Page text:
How to Divide Assets in a Blended Family

How to Divide Assets in a Blended Family

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When couples bring children from a previous relationship into a marriage they create a new family. Then, they may or may not have children together as well.

Blending two families into one can be a joyous process but it also becomes complex when choosing how to divide assets in estate planning for after your death.

How do you create an estate plan that satisfies everyone and doesn’t cause resentment within the family you’ve created after you’ve passed? What are some of the most common problems in estate planning for blended families and what is the best way to address them?

Poorly Drafted Estate Plans May Result in Accidental Disinheritance

Under Colorado law, an individual’s assets automatically go to their spouse after their death unless otherwise allocated in a flawlessly executed estate plan or last will and testament. This causes significant problems in blended families.

The decedent’s children may find themselves accidentally disinherited when a parent’s estate passes to their stepparent. The stepparent could decide to share the estate equally, but they could also decide to keep everything for themselves or give portions only to their biological children.

Even worse, if the spouse remarries and then later dies, the assets that they inherited go to their new relationship, completely bypassing the children of their previous spouse. As you can imagine, this creates hard feelings.

By leaving a well-executed estate plan with an amount left to your spouse as well as assets held in trust for biological children and step-children, the terms of inheritance are spelled out so the state’s intestacy laws do not take effect and turn all of your assets over to your new spouse.

What To Address In Your Estate Plan If You Have A Blended Family

What to Address in Your Estate Plan If You Have a Blended Family

When drafting a new estate plan after a second marriage, your attorney will ask you to address the following:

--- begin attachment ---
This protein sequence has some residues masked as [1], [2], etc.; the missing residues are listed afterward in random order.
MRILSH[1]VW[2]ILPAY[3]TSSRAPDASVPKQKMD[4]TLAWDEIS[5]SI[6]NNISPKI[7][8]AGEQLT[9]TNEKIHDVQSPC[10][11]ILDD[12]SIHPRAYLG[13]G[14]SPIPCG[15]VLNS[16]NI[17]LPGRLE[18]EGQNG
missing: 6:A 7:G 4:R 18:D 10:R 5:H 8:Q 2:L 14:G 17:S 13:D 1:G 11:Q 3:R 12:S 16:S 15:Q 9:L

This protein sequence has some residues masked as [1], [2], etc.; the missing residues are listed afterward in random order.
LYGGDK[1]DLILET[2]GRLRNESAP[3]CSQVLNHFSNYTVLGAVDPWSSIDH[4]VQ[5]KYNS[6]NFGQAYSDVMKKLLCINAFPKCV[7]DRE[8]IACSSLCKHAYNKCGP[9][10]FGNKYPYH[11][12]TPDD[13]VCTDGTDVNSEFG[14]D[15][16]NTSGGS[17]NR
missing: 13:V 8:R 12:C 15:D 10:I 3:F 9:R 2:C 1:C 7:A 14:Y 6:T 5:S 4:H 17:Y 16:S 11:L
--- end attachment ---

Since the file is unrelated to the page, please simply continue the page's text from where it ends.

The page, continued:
• How you want your assets divided between your spouse, children, and stepchildren
  • What happens to your assets if your spouse remarries after you die
  • Should your children inherit your assets after you die or not until both you and your spouse die?
  • Should your home go to your children or your spouse?

Regardless of how much you love and trust your spouse, it’s essential to have a well-thought-out plan in place to avoid contention between family members after you pass. Rather than a sign of mistrust, an estate plan is a means of protecting all of your loved ones so you ensure your family remains on good terms after your death.

Avoiding Probate After Your Passing

When a person dies without an estate plan, their assets must pass through probate before the courts disperse them according to the state’s intestacy laws. When creating or updating an estate plan for a blended family, creating a revocable trust allows your estate to be passed on to your family members as you’ve directed without the need for probate. With a revocable trust, you still retain control over the assets and may remove them from the trust if you need them. This also helps to minimize inheritance taxes for large estates.

Getting Started on Asset Division in Your Estate Plan for a Blended Family

Hire an experienced Denver family attorney to help you develop a sound estate plan for your blended family. Be sure to have a conversation with your spouse before beginning your plan to ensure that you’re both on the same page. Then, gather all relevant documents to make an inventory of your assets before meeting with your estate-planning attorney.